Williams appeared in one of Philadelphia’s three games with the Boston Celtics in his rookie season, on Dec. 19, 1990, and indeed Bird dropped several 3’s and a “verbal ‘rope-a-dope'” on the Sixers, as Williams defended, according to game stories from the time, so maybe these tales aren’t so tall.

<a class="link rapid-noclick-resp" href="/ncaaf/players/254621/" data-ylk="slk:Jayson Williams">Jayson Williams</a> (third from top right) was a teammate of <a class="link rapid-noclick-resp" href="/ncaaf/players/263612/" data-ylk="slk:Michael Jordan">Michael Jordan</a> (front center) in this glorious 1998 NBA All-Star photo. (Getty Images)
Jayson Williams (third from top right) was a teammate of Michael Jordan (front center) in this glorious 1998 NBA All-Star photo. (Getty Images)


He went on to describe an all-night tequila drinking episode with Charles Oakley, how the early ’90s Nets should’ve been better but “couldn’t go home at night” and the time Secret Service questioned him after he couldn’t help but ask at the White House, “Are there aliens?” Oh, and this: “I got drunk in the White House with a president, and we ended up pissing in the same bowl. That’s no joke.”

As for his takes on today’s NBA, maybe take those with a heaping helping of salt, since Williams conceded on the pod, “I haven’t watched a game in so long, and you got me talking basketball.” He believes Dwight Howard “should’ve taken Kobe Bryant in the back and choked the living bejesus out of him” in order to gain respect on the Lakers. And then there’s the hottest of LeBron James takes.

“One of the things I think is wrong with the Cleveland Cavaliers is that they don’t have a true leader who can say, ‘Hey man, I can kick your ass,'” said Williams, leading me to wonder a) if he watched the 2016 NBA Finals or b) if this podcast was taped before that happened. “I don’t know if LeBron wants to do that. I don’t know if LeBron — he’s a specimen — I don’t know if he can really fight, because sometimes people say some things for him. I think he should say, ‘OK, fellas, we’re going to go out and have a good practice,’ but I think he should bring one of them in the back and tame they a– up.”

It would not be a podcast with Jayson Williams without some discussion of the 2002 shooting. He described how the incident has haunted him ever since; how Oakley and Pro Football Hall of Fame running back Curtis Martin were the only two people to visit him in prison; how he’s been passed over for employment, particularly at his alma mater; and how fellow St. John’s alum Chris Mullin, who overcame alcohol problems in his own NBA career, helped pull him from a downward spiral that left him “drinking moonshine and losing my mind” at a secluded cabin in the woods 128 days ago.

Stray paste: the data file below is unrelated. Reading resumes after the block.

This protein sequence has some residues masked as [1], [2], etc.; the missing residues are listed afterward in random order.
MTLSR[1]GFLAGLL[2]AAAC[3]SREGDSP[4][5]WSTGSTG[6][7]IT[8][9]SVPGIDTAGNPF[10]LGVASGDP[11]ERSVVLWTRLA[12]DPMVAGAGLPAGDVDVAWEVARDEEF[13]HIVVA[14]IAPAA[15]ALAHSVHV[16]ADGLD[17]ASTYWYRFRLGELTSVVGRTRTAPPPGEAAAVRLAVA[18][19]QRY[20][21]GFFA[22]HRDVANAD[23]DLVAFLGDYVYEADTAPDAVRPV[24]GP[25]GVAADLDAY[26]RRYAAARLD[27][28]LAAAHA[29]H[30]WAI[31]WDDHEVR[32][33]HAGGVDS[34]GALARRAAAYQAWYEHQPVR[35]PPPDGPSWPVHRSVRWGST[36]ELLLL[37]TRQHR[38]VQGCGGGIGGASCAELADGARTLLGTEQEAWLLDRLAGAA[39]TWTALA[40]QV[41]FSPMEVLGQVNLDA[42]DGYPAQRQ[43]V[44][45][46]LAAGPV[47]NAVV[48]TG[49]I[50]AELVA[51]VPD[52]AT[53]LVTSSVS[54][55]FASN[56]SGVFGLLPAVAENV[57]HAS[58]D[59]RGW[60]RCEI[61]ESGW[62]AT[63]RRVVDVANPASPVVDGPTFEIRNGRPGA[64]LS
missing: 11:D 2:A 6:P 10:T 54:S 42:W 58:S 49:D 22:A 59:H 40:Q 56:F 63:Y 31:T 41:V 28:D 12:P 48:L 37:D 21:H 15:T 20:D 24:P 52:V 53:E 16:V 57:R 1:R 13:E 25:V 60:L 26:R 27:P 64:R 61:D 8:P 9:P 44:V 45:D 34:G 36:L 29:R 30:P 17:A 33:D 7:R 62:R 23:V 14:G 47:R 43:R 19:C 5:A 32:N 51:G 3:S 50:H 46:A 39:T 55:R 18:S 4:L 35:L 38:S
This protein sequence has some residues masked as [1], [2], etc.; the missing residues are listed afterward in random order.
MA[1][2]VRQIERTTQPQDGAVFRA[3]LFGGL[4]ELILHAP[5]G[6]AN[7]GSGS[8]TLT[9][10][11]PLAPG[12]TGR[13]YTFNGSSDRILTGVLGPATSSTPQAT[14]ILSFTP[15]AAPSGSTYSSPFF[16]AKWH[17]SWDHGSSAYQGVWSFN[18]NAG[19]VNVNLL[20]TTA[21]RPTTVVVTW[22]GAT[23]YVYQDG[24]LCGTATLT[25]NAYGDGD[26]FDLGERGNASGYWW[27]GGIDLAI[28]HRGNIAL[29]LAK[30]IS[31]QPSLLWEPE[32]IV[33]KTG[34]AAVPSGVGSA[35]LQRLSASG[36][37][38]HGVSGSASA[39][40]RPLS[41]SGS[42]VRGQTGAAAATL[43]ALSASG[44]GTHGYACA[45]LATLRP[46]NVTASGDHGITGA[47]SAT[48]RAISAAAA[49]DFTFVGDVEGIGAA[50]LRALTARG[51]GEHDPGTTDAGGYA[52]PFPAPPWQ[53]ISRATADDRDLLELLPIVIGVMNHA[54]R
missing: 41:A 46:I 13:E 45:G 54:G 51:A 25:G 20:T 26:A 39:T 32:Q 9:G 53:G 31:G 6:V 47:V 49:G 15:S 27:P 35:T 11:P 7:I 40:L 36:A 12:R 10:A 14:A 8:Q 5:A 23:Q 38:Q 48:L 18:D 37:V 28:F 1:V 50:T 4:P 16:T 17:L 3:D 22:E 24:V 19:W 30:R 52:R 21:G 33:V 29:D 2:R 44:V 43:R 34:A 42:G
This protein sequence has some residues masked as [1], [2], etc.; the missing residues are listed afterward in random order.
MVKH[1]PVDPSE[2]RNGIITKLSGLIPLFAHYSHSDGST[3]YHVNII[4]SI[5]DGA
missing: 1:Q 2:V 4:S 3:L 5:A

“Any time you accidentally take a life of somebody, definitely, sleep deprivation, everything comes,” he said. “Take something from a man, everything he has and everything he would have, is terrible, and I’m not the victim here. It’s just something you can’t get over, and forgiving myself is something you think you can do. It’s much easier said than done, and I go into places where I can’t sleep. Then I started drinking and I get grouchy and angry and I get heavy and I hide and I’m no good to anybody.

“I’m one of those guys whose service to others is the rent I pay here on Earth, so I’ll just get into a pattern where I’m self pity and just a mess to be around and just go hide in a cabin in the woods on 300 acres and nobody will see me for two, three weeks and just be that selfish. So, I’m always haunted by that night, and I don’t know what to do about it but just try and be a better human being every day and help others. That’s why I wanted to be a part of St. John’s University so bad. I needed that.”

Instead, he’s enrolled at the Epiphany Treatment Center in Delray Beach, Fla., where he’s working on his issues and searching for ways to keep his mind from slipping back into despair. “I’m just one drink away from losing everything,” he said. One way was to join the Cookies crew, and if he’s looking for employment and a distraction, he might start with that medium, because that podcast was amazing.

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Ben Rohrbach is a contributor for Ball Don’t Lie and Shutdown Corner on Yahoo Sports. Have a tip? Email him at or follow him on Twitter!